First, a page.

STELTER: And we will get into the reason why it’s been delayed and why it’s going to be dragged out. But, first, on these First Amendment principles, you want this case to be cast as a journalism fight, right, as a fight for the right to publish information, even if it’s really embarrassing for a celebrity?
DENTON: I want this to be — this is a case about the freedom of the press, the freedom of the press to report on a story that actually had already been aired by other outlets. And it’s about freedom of expression.
STELTER: Even when the press is a blog, and even when the content is a sextape?
DENTON: We employ journalists. We employ journalists that are recently unionized members of the Writers Guild of America East, along with Salon, which I think today also — also unionized. So, we do stories — you’re focused on the sextape. We do stories about Manti Te’o and his fake girlfriend, a story that the mainstream media ran with for weeks or months. And we exposed the truth behind that. We have run stories about personal technology, about video games. It just so happens that the media is more interested than sextapes.
STELTER: So, you’re blaming the rest of the media. That’s funny.
DENTON: I’m just acknowledging the fact that we’re all human, and sex is an important part of existence. It is a topic of news. And particularly for modern news consumers, it’s not something that shocks them particularly. It’s a part of life and part of news.
STELTER: And the reality about court cases involving journalism is that sometimes they fought over not government secrets, but issues like sextapes. They still have some of the same principles at play.
DENTON: I am a former Financial Times journalist. I never really thought I would be cast in the role of the Internet generation’s Larry Flynt. But, hey, here I am.
STELTER: So where are you today? What is the current status? Because everyone is expecting this to go to trial starting in early July. Now we don’t know when it’s going to go to trial. Right?
DENTON: Well, my bags were packed.
STELTER: You were ready to go to Florida.
DENTON: I was ready to go to Florida tomorrow. And I guess I will have a slightly more leisurely summer than I would have otherwise had.
STELTER: I just can’t help but laugh when you mentioned Hulk Hogan. Did you ever think that you would find yourself in the proverbial wrestling ring with someone like this?
DENTON: I — no. No. Life sometimes is stranger than fiction. And — this reads like a Carl Hiaasen novel.
STELTER: And sometimes it can seem silly. And yet, at the same time, so much money is at stake that it is so serious. You have even had to cut back on some expenses at Gawker, right? You all have been a little cheaper at work, perhaps?
DENTON: A little bit, but not much. We are carrying on, on the principle and in the expectation that First Amendment rules in this country, that freedom of the press and freedom of expression is essential to the functioning of a healthy society. Here was a newsworthy story. We dug deeper. We exposed the truth. And we are not embarrassed about it.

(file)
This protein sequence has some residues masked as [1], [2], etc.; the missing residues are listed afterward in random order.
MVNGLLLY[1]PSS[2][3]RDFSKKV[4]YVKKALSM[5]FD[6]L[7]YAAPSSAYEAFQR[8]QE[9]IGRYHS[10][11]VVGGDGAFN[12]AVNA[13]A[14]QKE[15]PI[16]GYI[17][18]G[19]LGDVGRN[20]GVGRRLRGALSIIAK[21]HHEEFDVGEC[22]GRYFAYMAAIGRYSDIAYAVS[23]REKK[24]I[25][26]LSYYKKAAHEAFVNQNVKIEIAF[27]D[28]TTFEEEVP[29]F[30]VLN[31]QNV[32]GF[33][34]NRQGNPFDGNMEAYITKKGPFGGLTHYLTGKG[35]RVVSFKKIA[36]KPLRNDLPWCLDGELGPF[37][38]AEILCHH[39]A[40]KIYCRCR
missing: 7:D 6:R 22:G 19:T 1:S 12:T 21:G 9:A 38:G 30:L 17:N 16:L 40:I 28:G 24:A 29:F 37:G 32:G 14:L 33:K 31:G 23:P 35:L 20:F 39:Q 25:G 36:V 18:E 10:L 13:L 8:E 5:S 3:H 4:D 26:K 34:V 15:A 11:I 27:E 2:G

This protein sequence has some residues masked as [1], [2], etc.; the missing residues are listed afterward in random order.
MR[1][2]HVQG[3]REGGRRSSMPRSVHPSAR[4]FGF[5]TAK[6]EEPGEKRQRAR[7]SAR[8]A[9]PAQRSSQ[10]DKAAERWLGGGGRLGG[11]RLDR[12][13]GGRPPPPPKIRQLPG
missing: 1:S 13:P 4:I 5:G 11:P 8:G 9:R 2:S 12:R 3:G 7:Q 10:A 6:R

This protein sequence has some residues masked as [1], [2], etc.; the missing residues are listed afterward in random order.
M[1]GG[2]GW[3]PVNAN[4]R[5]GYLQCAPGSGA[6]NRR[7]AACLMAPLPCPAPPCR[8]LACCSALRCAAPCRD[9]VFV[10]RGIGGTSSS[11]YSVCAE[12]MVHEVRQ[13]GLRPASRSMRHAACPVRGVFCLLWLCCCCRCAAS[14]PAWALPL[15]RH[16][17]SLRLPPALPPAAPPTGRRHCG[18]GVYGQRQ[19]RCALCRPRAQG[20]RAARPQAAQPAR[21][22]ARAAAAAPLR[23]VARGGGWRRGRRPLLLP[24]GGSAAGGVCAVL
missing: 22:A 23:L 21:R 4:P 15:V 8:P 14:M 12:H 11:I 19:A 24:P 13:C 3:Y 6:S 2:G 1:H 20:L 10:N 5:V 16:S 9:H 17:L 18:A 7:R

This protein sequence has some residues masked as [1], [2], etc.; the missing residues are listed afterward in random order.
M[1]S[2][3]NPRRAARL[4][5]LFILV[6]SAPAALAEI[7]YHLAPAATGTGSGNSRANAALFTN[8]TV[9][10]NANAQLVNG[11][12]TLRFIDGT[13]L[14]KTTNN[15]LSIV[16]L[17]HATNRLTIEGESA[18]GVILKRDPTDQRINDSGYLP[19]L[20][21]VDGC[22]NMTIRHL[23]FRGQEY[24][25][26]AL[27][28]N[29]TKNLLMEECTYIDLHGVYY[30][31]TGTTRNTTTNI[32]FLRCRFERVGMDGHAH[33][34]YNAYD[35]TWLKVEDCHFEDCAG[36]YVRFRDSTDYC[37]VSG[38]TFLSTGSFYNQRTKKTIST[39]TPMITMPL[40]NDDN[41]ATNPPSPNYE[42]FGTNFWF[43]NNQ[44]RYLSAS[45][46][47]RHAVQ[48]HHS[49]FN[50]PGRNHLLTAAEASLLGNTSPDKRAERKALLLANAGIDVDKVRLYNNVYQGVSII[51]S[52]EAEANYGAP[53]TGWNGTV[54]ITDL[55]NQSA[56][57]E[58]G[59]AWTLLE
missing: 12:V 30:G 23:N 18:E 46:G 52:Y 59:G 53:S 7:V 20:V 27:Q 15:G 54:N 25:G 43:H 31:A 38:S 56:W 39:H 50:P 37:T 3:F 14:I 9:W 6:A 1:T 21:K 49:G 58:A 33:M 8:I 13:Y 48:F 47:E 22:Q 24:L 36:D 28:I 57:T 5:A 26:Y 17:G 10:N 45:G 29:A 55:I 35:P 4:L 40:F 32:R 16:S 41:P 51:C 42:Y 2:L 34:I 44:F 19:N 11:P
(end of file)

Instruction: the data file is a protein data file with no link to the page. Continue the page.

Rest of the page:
STELTER: Knowing what you know now, knowing all of the legal costs already, would you have still published the video?
DENTON: I am glad that decisions that are taken on publishing are taken at the time. And I’m glad that we only really look at whether the story is both true and interesting. This story was true and interesting. And we’d absolutely publish it again in a heartbeat.
STELTER: You don’t ever kind of wish you hadn’t, though?
DENTON: There are too many people in the media who make calculations. I can understand that — what they do. But they make cautious, conservative financial and reputational calculations that often result in good stories not seeing the light of day. And they settle cases. They settle cases, like this one, even when they know they’re in the right. We are independently owned. And we can afford to stand up for the principles of good journalism.
STELTER: You say you can afford it. And yet you’re saying you don’t have that $100 million in the bank.
DENTON: We can afford to bear the risk. We have a higher tolerance for risk than most organizations. But, being independently owned, we can make those calls. And as far as business goes, to have a reputation for putting out the real story, despite the risks, that is a rare and — is a rare thing in the modern world, in the modern media world. So I am confident that this reputation that we have built and that we continue to build will pay off in the longer term.
STELTER: Nick, great to see you.
DENTON: Good to see you.
STELTER: Thanks for being here.
Now, for their part, Hogan’s lawyers say this case poses no potential danger whatsoever to the First Amendment. They say this sextape is an example of speech that is not a matter of legitimate public concern. I would love to have Hulk Hogan here on the program in the future to hear his side.